He’s the center of attention one last time

David Stevens

“Corina Corina where you been so long
“Corina Corina where you been so long
“I ain’t had no lovin’ since you’ve been gone.”

Joe Urioste loved to strum his guitar and sing that song.
“He’d sit out on the porch and sing it,” said Judy Barela, one of his three daughters. “He’d get together with his neighbor and they’d sit outside and play the guitar.”
That’s one of the good memories family members will always have when they think about Urioste. There are many more.
“He used to come to my house and roll around on the floor and play with the kids,” Barela said. “He’d do anything to play with the kids.
“And he loved attention. He’d come over and be like, ‘Oh, my back hurts.’ If nobody paid attention, he’d get mad. When he had his heart attack (about two years ago) I remember he said, ‘Well, was I in the newspapers?’ He loved attention.”
“He loved animals,” said Maryalice Trujillo, one of Urioste’s 16 siblings. “We couldn’t even think about seeing a stray looking real skinny because if it were up to him he’d bring him home and fatten him up.
“There was this really tough side of him, but then he also had this side that if somebody was in need of help, he would help them if he could. He had a heart that would melt.”
Joe Urioste was not a newsmaker. He was a retired railroad worker and one-time nightclub bouncer who enjoyed riding motorcycles.
There is no compelling reason to tell his story today, other than his family thought he might like being the center of attention one last time.
Last July, Urioste was cutting weeds on Clovis’ Locust Street. Soon after, he developed flu-like symptoms and grew progressively sicker. He spent several days in Plains Regional Medical Center in Clovis before being transferred to a hospital in Lubbock.
Doctors in Lubbock diagnosed Urioste with West Nile virus, Barela said. Based on media reports, family members believe he was the area’s first to contract the mosquito-borne virus this year.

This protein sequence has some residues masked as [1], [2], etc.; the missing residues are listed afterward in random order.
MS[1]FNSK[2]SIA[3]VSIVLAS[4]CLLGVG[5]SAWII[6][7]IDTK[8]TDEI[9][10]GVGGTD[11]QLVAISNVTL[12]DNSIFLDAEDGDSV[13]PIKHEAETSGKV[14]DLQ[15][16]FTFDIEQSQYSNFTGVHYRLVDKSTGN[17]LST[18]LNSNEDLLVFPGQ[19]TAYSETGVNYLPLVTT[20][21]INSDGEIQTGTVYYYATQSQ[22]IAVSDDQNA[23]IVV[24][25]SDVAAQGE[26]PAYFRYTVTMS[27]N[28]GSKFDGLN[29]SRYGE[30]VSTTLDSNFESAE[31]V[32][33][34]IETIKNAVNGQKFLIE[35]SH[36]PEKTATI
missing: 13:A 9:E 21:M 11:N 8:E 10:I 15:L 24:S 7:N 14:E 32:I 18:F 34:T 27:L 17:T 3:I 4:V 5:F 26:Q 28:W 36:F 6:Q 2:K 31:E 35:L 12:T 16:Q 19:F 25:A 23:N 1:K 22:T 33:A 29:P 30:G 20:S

“I came to his bed and said, ‘Joe you’re a real celebrity now. It says in the paper you came down with West Nile. You were on TV and on the radio and everybody knows what happened to you,’ Trujillo said.
“I know he liked hearing that.”
The media really reported a 68-year-old man had contracted West Nile, but the family knew who they were talking about.
Urioste, a diabetic for 20 years, fought West Nile for two months, losing almost 20 pounds in the process. Only 5-foot-4 and 115 pounds when he began the battle, he needed weeks of rehabilitation to regain enough strength to walk.
He made it back to his Clovis home on Nov. 8, but became disoriented and had to return to the hospital on Nov. 11.
He died on Thursday.
It’s not known whether the official cause of Urioste’s death will be listed as West Nile or complications related to his diabetes or another reason.
This much is known:
Joe Urioste had a strong work ethic. At 68, he was cutting weeds, remember.
He was “go, go, go, all the time,” Barela said. “He would push himself to get things done before a certain time, like he was competing against himself.”
And he was scrappy, aggressive, with a no-nonsense approach to just about everything. He was a 5-foot-4-inch bouncer, remember.
Mostly Joe Urioste was an average guy who left his mark on our world through his survivors.
“This has been hard,” said Barela, an 18-year-old student at Clovis Community College, “but I’m trying to keep my mind off things and go forward.
“I’m going for my nursing degree and I’m thinking ‘Well, Daddy would want me to hurry and do what I’ve got to do.’”
Make him proud, Judy.

David Stevens is editor for Freedom Newspapers of New Mexico. He can be contacted at 763-6991, ext. 310.